- Not In My RV – I would not drive our fifth wheel on the road between Norris and Mammoth Hot Springs, until the construction is completed. This road is very narrow and I overheard a ranger explain the purpose of the road construction. Apparently, when two RV’s pass one another on this road, it is quite narrow and not uncommon for them to rub/scratch sides as they pass each other. There is also no extra space along the road, so when your tires cross the line in certain areas, you will go off the road. I drove it in a dually….and it is tight! Note that many of the lower roads in the park are extra-wide lovely Wyoming-style roads with plenty of room.
- Planning – For both of our trips to this park I have used suggestions from Ash at Dirt In My Shoes. She is a former park ranger who is now a mama, and she shares tips and insights (even creates custom itineraries) for families just like us! She has lots of great info on visiting Yellowstone, which you can find HERE. I specifically like her list of twelve things you should not miss when visiting the park, which you can find HERE.
- Hiking in Yellowstone – Most people that visit this park, do not hike. While you can visit all of the main attractions without hitting the trail, I think you will be missing out greatly. This park is incredibly large. If you can make the time, get out onto the less beaten path. With all of the driving that is needed in this park, a small hike will be a welcome treat. We take trail safety pretty seriously and never hike in bear territory without our bear spray. Plan ahead and be prepared, it is a gorgeous place to hike.
- Fuel – You will find gas stations in West Yellowstone, Cody, Colter Village (Grand Teton National Park) and at the General Store near Mammoth Hot Springs.
- Timing – When planning your trip, I suggest reviewing a map carefully. This park is crazy big. Always plan a minimum of one hour just to get into the park…and then another hour to get where you want to go. It takes a solid hour to get from Buffalo Bill State Park (the western most part of Cody) to Yellowstone Lake. You can find the official park map HERE. (At the top left of the online map you will find a toggle bar to switch between park tiles and brochure map. Select brochure map to see the NPS map of Yellowstone.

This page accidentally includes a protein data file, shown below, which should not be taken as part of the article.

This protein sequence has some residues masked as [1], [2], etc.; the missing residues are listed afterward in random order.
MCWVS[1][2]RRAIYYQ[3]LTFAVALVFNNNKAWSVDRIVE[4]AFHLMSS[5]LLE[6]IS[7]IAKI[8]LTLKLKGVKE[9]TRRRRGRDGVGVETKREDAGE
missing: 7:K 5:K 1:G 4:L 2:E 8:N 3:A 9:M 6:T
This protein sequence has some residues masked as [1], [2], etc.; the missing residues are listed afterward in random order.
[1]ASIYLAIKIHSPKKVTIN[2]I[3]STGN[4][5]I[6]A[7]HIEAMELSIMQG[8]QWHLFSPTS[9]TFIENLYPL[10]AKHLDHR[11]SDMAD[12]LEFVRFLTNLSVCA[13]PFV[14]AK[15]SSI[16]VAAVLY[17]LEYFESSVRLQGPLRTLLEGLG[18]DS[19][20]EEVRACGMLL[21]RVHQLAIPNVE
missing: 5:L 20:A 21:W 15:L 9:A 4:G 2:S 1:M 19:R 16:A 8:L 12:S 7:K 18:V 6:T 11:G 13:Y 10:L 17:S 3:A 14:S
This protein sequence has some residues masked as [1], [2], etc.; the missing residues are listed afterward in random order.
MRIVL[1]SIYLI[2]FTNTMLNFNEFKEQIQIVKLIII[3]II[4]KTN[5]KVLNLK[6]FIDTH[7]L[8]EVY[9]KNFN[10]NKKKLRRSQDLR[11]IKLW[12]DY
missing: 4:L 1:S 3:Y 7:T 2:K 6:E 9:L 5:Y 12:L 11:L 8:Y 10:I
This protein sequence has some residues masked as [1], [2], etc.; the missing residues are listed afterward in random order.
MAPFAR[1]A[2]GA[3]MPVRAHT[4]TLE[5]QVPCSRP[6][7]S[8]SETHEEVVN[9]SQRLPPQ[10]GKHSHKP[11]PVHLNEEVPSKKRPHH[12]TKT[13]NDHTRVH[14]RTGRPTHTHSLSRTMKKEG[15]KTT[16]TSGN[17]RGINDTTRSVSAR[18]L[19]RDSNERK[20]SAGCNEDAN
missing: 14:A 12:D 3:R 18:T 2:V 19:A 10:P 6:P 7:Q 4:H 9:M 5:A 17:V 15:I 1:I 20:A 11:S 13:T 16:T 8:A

- Patience – If you are traveling during the peak summer season, plan for lots of people. I definitely recommend getting an early start to your day…especially if you have have children. Though it can be tough to get the kids out super early, it would behoove you to head into the park at dawn and see a bunch befor it gets crowded. Trust me, your kids will have more fun if they are not sitting in traffic for hours. Yes, there is traffic. Bison stop in the middle of the road and back-up cars for miles and silly people stop on the road trying to see bears….it can make the drive even longer. Be prepared with snacks and drinks and your favorite car tunes, and just enjoy the scenery.
- Wifi – Verizon was spotty and unreliable in the park. Mammoth Hot Springs Visitor Center offers free wifi and the other Visitor Centers have wifi available for a fee. Depending on who your cellular carrier is, it may be helpful to utilize wifi calling if you need to use the phone.
- For more information, visit the National Park Service website HERE.
So, who is going to Yellowstone next?